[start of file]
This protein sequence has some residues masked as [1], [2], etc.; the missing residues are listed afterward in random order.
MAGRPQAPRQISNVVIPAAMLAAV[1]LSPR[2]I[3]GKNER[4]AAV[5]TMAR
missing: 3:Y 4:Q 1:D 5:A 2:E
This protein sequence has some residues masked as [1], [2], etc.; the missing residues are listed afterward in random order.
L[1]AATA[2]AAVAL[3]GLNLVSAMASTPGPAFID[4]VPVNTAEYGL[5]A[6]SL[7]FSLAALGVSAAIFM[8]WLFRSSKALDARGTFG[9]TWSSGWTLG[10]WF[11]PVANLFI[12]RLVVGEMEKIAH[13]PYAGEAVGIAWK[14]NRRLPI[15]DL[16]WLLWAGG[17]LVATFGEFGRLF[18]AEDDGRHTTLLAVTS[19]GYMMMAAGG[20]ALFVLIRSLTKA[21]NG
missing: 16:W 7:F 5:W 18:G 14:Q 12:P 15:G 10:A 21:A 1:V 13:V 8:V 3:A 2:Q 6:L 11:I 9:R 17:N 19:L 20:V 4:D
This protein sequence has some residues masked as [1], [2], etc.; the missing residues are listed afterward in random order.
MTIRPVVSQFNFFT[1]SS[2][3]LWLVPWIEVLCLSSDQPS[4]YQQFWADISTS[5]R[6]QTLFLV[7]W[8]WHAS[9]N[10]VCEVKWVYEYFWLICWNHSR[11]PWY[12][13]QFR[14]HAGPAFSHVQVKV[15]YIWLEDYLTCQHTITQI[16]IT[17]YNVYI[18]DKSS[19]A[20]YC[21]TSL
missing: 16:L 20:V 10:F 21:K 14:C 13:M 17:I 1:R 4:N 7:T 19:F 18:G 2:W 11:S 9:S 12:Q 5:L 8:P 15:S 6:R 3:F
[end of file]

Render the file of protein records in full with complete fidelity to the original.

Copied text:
This protein sequence has some residues masked as [1], [2], etc.; the missing residues are listed afterward in random order.
MAGRPQAPRQISNVVIPAAMLAAV[1]LSPR[2]I[3]GKNER[4]AAV[5]TMAR
missing: 3:Y 4:Q 1:D 5:A 2:E
This protein sequence has some residues masked as [1], [2], etc.; the missing residues are listed afterward in random order.
L[1]AATA[2]AAVAL[3]GLNLVSAMASTPGPAFID[4]VPVNTAEYGL[5]A[6]SL[7]FSLAALGVSAAIFM[8]WLFRSSKALDARGTFG[9]TWSSGWTLG[10]WF[11]PVANLFI[12]RLVVGEMEKIAH[13]PYAGEAVGIAWK[14]NRRLPI[15]DL[16]WLLWAGG[17]LVATFGEFGRLF[18]AEDDGRHTTLLAVTS[19]GYMMMAAGG[20]ALFVLIRSLTKA[21]NG
missing: 16:W 7:F 5:W 18:G 14:Q 12:P 15:G 10:A 21:A 1:V 13:V 8:V 3:A 2:Q 6:L 11:I 9:R 17:N 19:L 20:V 4:D
This protein sequence has some residues masked as [1], [2], etc.; the missing residues are listed afterward in random order.
MTIRPVVSQFNFFT[1]SS[2][3]LWLVPWIEVLCLSSDQPS[4]YQQFWADISTS[5]R[6]QTLFLV[7]W[8]WHAS[9]N[10]VCEVKWVYEYFWLICWNHSR[11]PWY[12][13]QFR[14]HAGPAFSHVQVKV[15]YIWLEDYLTCQHTITQI[16]IT[17]YNVYI[18]DKSS[19]A[20]YC[21]TSL
missing: 16:L 20:V 10:F 21:K 14:C 13:M 17:I 1:R 4:N 7:T 19:F 18:G 2:W 11:S 9:S 12:Q 5:L 8:P 15:S 6:R 3:F